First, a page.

Another example: let’s say you need to sell your house fast, and you want to avoid repairs. You might lower your asking price to make up the difference in repairs, which the buyer will then pay out of pocket post sale. Keep in mind though, this only applies to minor repairs that the buyer’s lender doesn’t deem necessary for the buyer’s mortgage approval.
If a lender requires extensive repairs, you really only have two options at that point: (1) make the repairs or (2) sell to a cash buyer who purchases houses As Is.
Seller concessions may also include a couple months of HOA fees, or making a monetary contribution towards buyer closing costs or escrow fees.
Settlement Fees ($800-$2,000)
The title company, escrow company, or real estate attorneys charge a handling fee for final paperwork and distribution of funds to the appropriate parties. Settlement fees cover costs associated with closing costs, including title search fees and loan origination fees, plus any expenses that are in excess of what a person pays to sell or buy a property. The numbers vary by loan amount, property value, and city.
Property Taxes (varies)
You (the seller) need to settle all property taxes accrued during your time owning the house up to the date of closing. The buyer will assume responsibility for property taxes after the closing date.
It’s not uncommon to prorate (or split) the property tax bill by a portion of time, such as by the number of days (for the portion of the tax year) a homeowner owned (or will own) the property, between the buyer and seller.
Title Fees (1%)
Title fees encompass a number of items, including:
Title Search ($75-$100)
A title search discovers any discrepancies with the ownership of a property. For example, it might uncover outstanding liens or a claim on the property. Maybe the seller is not the legal owner, or they share the title with a sibling, as can be the case with an inherited property. A real estate transaction cannot be completed without a clean title.
Owner’s Title Policy (0.05%-1%)
The owner’s title insurance policy protects the homeowner in the rare case a valid claim against the property comes up which the title search missed. It’s not unusual for the seller to put up a one-time payment for the owner’s title insurance.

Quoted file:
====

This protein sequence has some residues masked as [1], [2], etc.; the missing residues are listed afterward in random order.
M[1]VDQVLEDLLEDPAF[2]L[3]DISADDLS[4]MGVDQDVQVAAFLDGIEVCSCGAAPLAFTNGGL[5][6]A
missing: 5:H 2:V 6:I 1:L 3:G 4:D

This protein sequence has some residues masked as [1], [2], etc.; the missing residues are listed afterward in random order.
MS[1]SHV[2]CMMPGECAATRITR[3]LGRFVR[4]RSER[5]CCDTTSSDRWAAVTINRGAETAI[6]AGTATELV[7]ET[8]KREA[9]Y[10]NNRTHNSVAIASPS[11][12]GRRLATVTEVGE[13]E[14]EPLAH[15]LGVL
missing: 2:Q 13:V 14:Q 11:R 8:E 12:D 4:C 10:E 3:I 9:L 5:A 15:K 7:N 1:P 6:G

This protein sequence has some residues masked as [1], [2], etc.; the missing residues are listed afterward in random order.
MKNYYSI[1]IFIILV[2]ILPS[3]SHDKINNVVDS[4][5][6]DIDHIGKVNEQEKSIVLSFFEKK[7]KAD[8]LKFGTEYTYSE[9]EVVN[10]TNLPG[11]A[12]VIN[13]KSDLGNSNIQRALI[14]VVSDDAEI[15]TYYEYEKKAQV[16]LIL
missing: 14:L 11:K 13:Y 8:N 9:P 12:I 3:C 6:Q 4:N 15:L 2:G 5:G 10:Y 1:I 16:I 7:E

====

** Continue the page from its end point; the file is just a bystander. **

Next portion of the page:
Lender’s Title Policy (0.05%-1%)
A lender’s title insurance policy protects the lender should a title defect be discovered. Lender’s title insurance is often required to get a mortgage loan, but it does not protect the buyer’s investment in the property (their equity) – that’s what the owner’s title insurance does.
Skip Paying Closing Costs and Repairs When You Sell to a Cash Buyer
Rather than deal with closing fees or the usual stress of a sale by owner, consider instead selling to a real estate investor. Most investors pay cash for a property “as-is”, so your house can be damaged, in need of repair, or mid-renovation.
Their offer will deduct repair costs, since the investor fixes up the house on their dime, BUT STILL you’ll be saving money. How?
- First, because they pay cash, an investor does not need mortgage financing;
- Second, an investor does not require an appraisal nor an inspection, so you can go straight to closing; and
- Third, most investors cover both buyer and seller closing costs and additional sale fees, and don’t ask for or expect any concessions, putting money back in your pocket for moving costs.
Finally, neither you nor the investor needs representation, so there will be no real estate agent commissions.